Looting, Law, and Lawlessness


As recent incidents in the wake of Hurricane Katrina and other natural and man-made disasters have illustrated, the moral content of looting spans an extraordinarily wide continuum: At one end are predatory and exploitative acts that seem deserving of even greater punishment than ordinary acts of burglary and larceny. At the other end are cases of necessity, involving otherwise law-abiding citizens who, as a result of forces beyond their control, find themselves hungry and exposed to the elements. In between these two poles lies a wide range of conduct that often involves impoverished and alienated citizens living on the edges of society, encouraged to engage in lawlessness by powerful group dynamics and the apparent suspension of civil order.

This article begins by examining the various meanings – both literal and metaphorical – of looting. It then considers the factors that make “bad looting” so bad, and “good looting” less so. With respect to the latter, it considers the possibility that: (1) the disruption in normal social order might leave defendants in a “state of nature,” outside the jurisdictional reach of the court; (2) the defendant’s criminal acts were “necessary” in order to avoid some greater harm from occurring; and (3) the otherwise law-abiding offender, suffering from a combination of fright, fatigue, hunger, exposure, and disorientation, should be at least partially excused on the grounds that his acts were “out of character.”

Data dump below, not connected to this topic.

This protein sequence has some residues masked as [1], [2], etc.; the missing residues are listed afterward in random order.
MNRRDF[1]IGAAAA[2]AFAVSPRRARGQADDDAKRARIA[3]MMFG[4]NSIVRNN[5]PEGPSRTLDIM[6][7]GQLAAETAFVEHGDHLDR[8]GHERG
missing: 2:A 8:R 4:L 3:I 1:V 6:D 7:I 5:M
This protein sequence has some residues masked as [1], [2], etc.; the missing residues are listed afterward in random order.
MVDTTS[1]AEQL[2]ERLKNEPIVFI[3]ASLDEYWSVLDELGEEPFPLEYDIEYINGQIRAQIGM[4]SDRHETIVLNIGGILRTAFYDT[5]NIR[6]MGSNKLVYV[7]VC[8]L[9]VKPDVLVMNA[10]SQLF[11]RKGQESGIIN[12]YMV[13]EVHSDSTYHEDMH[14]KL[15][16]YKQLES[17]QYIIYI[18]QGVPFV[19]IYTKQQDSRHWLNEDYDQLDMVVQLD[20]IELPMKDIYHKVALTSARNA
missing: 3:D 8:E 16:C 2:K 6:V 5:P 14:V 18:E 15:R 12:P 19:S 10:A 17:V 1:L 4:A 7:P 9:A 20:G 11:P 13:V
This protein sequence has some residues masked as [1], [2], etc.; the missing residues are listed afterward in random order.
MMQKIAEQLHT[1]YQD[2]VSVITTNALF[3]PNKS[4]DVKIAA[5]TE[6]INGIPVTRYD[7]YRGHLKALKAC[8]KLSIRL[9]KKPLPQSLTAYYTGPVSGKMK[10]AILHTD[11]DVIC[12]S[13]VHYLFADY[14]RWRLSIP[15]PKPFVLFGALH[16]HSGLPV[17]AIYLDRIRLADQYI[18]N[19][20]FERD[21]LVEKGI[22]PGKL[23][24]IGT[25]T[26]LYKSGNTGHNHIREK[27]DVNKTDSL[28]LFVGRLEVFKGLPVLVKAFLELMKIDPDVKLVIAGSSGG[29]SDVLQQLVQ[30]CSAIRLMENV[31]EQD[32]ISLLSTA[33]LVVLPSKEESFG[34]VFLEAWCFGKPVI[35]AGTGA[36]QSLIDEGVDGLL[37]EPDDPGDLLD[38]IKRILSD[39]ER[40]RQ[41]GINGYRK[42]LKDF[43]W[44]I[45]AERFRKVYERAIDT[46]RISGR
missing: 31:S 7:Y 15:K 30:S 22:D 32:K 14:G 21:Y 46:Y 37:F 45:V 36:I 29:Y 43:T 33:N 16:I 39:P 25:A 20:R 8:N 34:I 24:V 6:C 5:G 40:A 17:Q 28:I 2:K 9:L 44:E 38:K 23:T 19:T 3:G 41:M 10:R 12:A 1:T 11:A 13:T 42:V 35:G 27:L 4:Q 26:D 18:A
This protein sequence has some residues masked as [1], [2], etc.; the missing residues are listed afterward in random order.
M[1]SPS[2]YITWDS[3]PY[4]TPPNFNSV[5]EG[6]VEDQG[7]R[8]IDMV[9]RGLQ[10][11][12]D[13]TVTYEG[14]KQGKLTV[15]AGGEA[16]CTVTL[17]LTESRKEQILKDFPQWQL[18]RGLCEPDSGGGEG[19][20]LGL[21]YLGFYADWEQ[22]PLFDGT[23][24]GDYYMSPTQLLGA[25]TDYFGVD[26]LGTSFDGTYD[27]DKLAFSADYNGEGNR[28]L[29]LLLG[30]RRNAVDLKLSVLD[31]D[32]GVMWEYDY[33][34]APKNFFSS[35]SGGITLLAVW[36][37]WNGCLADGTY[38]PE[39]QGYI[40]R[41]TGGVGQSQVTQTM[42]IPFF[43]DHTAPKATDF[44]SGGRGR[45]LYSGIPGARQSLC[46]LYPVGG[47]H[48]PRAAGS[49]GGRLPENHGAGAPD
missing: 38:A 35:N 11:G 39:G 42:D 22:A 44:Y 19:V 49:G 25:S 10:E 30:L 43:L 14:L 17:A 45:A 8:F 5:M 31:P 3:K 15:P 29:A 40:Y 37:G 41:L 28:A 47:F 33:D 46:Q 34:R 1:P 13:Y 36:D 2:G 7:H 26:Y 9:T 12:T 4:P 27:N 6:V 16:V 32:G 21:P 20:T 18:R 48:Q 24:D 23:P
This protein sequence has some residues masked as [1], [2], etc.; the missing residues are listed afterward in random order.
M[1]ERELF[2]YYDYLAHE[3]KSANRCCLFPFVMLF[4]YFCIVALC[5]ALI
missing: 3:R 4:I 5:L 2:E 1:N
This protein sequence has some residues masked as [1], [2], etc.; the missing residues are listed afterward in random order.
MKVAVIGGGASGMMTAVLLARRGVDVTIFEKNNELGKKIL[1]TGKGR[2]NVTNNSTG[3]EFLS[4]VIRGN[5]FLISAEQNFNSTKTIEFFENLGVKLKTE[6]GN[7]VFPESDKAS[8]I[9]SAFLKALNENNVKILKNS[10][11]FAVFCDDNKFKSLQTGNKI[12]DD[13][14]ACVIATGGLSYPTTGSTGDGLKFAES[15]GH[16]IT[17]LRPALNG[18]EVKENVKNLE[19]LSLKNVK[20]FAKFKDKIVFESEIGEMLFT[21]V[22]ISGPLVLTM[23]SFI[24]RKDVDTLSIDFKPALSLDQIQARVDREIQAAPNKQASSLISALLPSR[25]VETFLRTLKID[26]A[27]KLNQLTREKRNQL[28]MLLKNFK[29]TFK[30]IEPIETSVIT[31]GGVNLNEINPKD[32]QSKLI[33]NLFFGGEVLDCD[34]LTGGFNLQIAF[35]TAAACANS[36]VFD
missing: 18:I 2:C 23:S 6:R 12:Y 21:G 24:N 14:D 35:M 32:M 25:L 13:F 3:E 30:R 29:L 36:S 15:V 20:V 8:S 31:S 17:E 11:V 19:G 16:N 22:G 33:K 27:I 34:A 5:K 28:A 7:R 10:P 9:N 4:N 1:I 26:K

The article concludes by considering some of the practical implications of the foregoing analysis, including the suggestion by various “conservative” commentators that the proper response to looters is to “shoot them on sight.” It argues that such a policy would be profoundly misguided, both because the criminal law should not tolerate the disproportionate use of deadly force in response to what is essentially a property crime, and because of the obvious difficulties of distinguishing between bad and good looting, particularly under the kinds of emergency conditions in which such acts are committed.


Criminal Law | Criminal Procedure

Date of this Version

August 2006